“She is here, safe now,” Celeborn returned softly, lifting his head and nuzzling the tresses of her hair gently. “And she will not come to harm again. Elrohir will see to it.” A slight smile entered his voice as he added, “Maddening as the lad can be at times, his loyalties are strong.”
Galadriel sighed, and closed her eyes, reveling in the feel of her lord’s embrace. “Indeed,” she agreed quietly. “His heart is true and noble. The maiden who wins his love, will be blessed indeed.”
She smiled pertly at this thought, and lifting her face toward her lord’s, softly breathed, “As am I-,”
Her voice grew silent as Celeborn smiled, and drew near, the fragrant, musky scent of him washing over her as his hands cupped her face, and he kissed her, plying her parted lips with tender skill, as warm and as ardent as any youthful lover.
There was no further need for words.
“Do not let him go! Do not let Maeglin take Eärendil away!“
The wild scream, full of terror and grief brought Elrohir thrashing awake from his weary dreams upon a divan in the forechamber of his grandparent’s spacious flet. The book he had been reading before he had dropped to sleep, fell with a thump to the floor, but he barely noticed. For the sound of wild grief filled weeping followed swiftly upon the frightened cry. And he scrambled to his feet, stumbling through the silver darkness of the room and down a curved set of fluted steps to a doorway that led into a small room perched upon a lower branch. Calassë’s room, where beyond the door, the weeping, wild and fraught with grief, continued, unabated.
“Calassë,” he cried, bursting through the door, tumbling in his haste to his knees beside the bed where the maiden thrashed wildly from one side to the other. Her thin nightgown was knotted about her bare, slender legs, and her bedclothes rumpled and twisted about her as she sobbed in her dreams, her eyes dim and unseeing staring up at the ceiling, filled with hopeless, bitter tears.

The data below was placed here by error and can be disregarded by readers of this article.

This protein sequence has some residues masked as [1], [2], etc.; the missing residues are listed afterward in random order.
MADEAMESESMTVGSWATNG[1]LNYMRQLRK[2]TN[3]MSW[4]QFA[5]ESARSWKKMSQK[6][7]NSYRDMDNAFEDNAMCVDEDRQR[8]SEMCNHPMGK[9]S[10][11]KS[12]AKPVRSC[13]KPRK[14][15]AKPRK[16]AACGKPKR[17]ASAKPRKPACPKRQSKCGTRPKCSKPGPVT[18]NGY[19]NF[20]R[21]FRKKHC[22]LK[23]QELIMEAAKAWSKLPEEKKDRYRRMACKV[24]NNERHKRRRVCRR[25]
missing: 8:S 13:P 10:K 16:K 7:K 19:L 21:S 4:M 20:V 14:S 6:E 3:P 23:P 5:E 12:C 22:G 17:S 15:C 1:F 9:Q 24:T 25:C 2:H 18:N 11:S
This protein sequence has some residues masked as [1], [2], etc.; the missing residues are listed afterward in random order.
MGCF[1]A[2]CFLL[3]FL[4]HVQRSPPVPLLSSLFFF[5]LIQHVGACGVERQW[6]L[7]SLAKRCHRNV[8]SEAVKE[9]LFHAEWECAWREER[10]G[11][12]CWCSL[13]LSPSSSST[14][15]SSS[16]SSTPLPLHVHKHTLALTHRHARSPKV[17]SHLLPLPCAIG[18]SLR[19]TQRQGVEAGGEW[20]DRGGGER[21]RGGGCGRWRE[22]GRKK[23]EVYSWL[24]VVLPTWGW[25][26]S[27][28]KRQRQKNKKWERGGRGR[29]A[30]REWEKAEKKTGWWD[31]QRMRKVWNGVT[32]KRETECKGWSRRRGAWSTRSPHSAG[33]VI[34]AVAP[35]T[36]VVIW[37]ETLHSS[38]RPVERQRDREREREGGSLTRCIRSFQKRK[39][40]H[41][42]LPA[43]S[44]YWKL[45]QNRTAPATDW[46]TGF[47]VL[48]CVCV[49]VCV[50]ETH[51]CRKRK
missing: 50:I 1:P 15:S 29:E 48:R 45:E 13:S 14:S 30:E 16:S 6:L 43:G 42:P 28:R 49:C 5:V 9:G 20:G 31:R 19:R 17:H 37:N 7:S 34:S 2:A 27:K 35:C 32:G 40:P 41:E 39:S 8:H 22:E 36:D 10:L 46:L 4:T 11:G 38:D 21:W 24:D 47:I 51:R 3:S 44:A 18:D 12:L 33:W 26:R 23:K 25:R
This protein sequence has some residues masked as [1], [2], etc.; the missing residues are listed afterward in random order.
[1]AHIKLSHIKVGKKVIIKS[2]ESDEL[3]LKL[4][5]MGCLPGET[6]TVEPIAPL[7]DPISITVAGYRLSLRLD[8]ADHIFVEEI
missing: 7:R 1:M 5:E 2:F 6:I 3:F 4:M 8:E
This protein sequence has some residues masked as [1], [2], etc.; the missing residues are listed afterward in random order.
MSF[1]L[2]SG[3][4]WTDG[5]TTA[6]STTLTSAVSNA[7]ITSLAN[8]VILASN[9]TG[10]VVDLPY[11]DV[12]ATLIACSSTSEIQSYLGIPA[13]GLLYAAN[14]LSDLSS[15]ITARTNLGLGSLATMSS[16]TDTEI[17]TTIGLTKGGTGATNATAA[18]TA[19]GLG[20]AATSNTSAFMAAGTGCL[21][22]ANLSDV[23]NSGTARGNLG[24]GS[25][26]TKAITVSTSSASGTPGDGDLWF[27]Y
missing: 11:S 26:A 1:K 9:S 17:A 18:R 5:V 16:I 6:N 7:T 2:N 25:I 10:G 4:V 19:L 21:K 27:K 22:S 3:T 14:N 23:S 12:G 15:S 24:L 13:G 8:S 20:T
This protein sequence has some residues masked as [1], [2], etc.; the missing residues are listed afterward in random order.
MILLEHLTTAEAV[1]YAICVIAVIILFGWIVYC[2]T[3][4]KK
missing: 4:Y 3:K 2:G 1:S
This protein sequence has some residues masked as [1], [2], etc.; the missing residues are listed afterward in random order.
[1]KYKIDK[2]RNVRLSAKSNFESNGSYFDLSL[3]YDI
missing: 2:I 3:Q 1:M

“Lady Calassë, wake up!” he cried, catching her by her thin shoulders. The damp of her cold sweat moistened his hands even through the cloth of her sleeping gown as he jostled her. And at last, her weeping weakened, her eyes fluttered, and brightened, and came to rest upon him.
“Ai,” she breathed, glancing down at herself, at her sweat moistened nightdress, and the knotted sheets twisted and tortured about and beneath her.
“It was no more than a dream,” she gasped, clutching her knotted blanket against herself, and turning her eyes to his, deep and pleading as she studied his face where he knelt at her side. “Eärendil,” she breathed, then glanced away to the end of the bed where a small blanket lay woven through as if with the light of silver stars. Draped over the footboard, it had remained untouched in spite of her thrashing. The blanket she had been carrying when Haldir and his lady had found her, Elrohir remembered, the only clue as to who she could be. And without a word, sensing that the touch of it would bring her comfort, he reached for it.
The cloth was cool and soft to the touch, glitting softly as his fingers closed over it, recalling to his mind, the spark of stars in the night sky. And with a smile, he delivered into her hands, relishing the look of quiet gratitude in her eyes as she took it from him, and lifted her face to his.
“Eärendil, you are safe,” she sighed clutching the small blanket to herself with one hand and touching her other against his smooth jaw. At this, she fell forward, almost limply, her forehead against his shoulder as she muttered, “You are safe, Eärendil. I had feared Maeglin would kill you, for no more than being the son of Tuor, and not his own. Maeglin did not hurt you?”
“Maeglin did not hurt me,” Elrohir echoed, his hands trailing along her arms in a comforting gesture as her golden head sagged upon his shoulder. “The lord Tuor slew him during the attack upon Gondolin. Lady Idril and-, her son were saved.”
Calassë sighed at this, and then as before but more softly now, she began to weep again, straining closer to Elrohir for comfort. “Maeglin,” she muttered, her grief muted and low. “He died then?”
Elrohir nodded mutely, his brow furrowing. Calassë did not know it? Every child tutored on the fall of Gondolin knew that Tuor had cast his foe from the slopes of Amon Gwareth, and that Maeglin had perished in the flames of his own betrayal.